The National Queer Organization of Iceland (i. Samtökin ’78) and Amnesty International have started a joint campaign to help raise awareness and money for LGBT organisations in Uganda, where president Museveni Yoweri has just recently signed into law a bill toughening penalties for gay people. The bill includes life sentences for gay sex and same-sex marriage and closure of LGBT organisations in Uganda.
“After Kasha Jaqueline Nabagesera, a lesbian activist from Uganda, visited Iceland last year a collaboration was established between Samtökin ’78, the Icelandic section of Amnesty International and grassroots organisations in Uganda. Now Samtökin’78, the Icelandic section of Amnesty and students from the University of Iceland have gathered together and want to raise awareness and also money for the LGBT organisations in Uganda,” explains Unnsteinn Jóhannsson, project manager for Samtökin ’78.
Unnsteinn hopes that supporting LGBT activists in Uganda can help the cause “even though things are though at the moment. It is important for us to show support here in Iceland, as even though people in Uganda would like to stand up and show their support for the LGBT community it could have horrible coincidences. Icelanders can stand up and together send the message that we do care and that they are not alone.”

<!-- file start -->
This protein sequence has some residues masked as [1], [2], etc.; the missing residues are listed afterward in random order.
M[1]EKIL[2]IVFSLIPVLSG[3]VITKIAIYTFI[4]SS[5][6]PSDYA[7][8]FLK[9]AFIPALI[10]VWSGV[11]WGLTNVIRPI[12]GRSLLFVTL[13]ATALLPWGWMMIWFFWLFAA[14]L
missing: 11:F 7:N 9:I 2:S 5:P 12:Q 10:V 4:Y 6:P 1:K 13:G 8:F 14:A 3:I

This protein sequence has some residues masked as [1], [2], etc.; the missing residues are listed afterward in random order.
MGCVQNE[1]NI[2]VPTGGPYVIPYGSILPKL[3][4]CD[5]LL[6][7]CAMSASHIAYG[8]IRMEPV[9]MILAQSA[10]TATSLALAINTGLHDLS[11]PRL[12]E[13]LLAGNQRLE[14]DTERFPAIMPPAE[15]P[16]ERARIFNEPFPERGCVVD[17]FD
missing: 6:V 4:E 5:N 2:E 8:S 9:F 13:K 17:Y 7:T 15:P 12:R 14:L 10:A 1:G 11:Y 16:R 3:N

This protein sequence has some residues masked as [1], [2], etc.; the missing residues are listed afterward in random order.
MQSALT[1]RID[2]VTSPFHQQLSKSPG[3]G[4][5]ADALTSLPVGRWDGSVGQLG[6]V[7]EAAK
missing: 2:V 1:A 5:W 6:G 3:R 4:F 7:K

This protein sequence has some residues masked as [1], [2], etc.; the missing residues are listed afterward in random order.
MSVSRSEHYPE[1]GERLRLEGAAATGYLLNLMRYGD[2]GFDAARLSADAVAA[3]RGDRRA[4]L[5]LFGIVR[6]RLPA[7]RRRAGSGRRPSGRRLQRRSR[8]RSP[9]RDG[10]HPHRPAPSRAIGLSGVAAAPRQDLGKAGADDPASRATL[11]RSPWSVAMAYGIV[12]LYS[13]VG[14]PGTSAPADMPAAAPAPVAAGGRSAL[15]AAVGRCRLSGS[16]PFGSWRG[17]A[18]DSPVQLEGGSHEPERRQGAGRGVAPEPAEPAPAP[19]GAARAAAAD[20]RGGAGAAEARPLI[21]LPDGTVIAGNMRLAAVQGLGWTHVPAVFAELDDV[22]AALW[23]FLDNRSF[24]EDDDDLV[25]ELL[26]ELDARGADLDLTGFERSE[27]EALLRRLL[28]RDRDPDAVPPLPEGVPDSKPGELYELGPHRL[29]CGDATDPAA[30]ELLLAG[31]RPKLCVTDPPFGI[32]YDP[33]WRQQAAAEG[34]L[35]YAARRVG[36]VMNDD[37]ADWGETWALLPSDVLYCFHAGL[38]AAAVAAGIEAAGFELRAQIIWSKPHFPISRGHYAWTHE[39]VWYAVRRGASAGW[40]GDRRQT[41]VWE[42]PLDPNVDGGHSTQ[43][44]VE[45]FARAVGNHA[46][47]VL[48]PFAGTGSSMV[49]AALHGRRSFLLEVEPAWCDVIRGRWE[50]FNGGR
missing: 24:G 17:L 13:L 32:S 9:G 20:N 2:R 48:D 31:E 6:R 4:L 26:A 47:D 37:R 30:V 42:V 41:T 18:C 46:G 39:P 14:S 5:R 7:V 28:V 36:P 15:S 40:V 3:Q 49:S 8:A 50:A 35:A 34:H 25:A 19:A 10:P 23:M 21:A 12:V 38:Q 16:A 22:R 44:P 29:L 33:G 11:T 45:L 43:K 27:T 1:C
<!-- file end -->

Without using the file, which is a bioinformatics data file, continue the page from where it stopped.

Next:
The campaign begins this forthcoming Thursday, 27th of February, with a special screening of the American multi-award winning documentary Call me Kuchu (2012) at Cinema Paradise at 6pm. The film explores the struggles of the LGBT community in Uganda, focusing in part on the 2011 murder of LGBT activist David Kato. Tickets will be sold today at the cinema between 11-14pm. The ticket price is 1.000 ISK.
Afterwards Angel P’ojara, friend of Kasha Jaqueline Nabagesera, will interact with the audience in a Q&A.
A week later (Thursday, 6th of March) some of the biggest names in the Icelandic music industry will perform at Harpa music hall at 8pm – Paul Oscar, Sigga Beinteins, Retro Stefson among them. Tickets will be available online at www.harpa.is and www.midi.is. The ticket price is 2.000 ISK.
The profit will be donated to the LGBT organizations in Uganda.
On Tuesday last week an Ugandan newspaper published a list of what it called the country’s “200 top” gays, outing some Ugandans and raising fears of violence against those named only a day after president Museveni enacted a severe anti-gay law.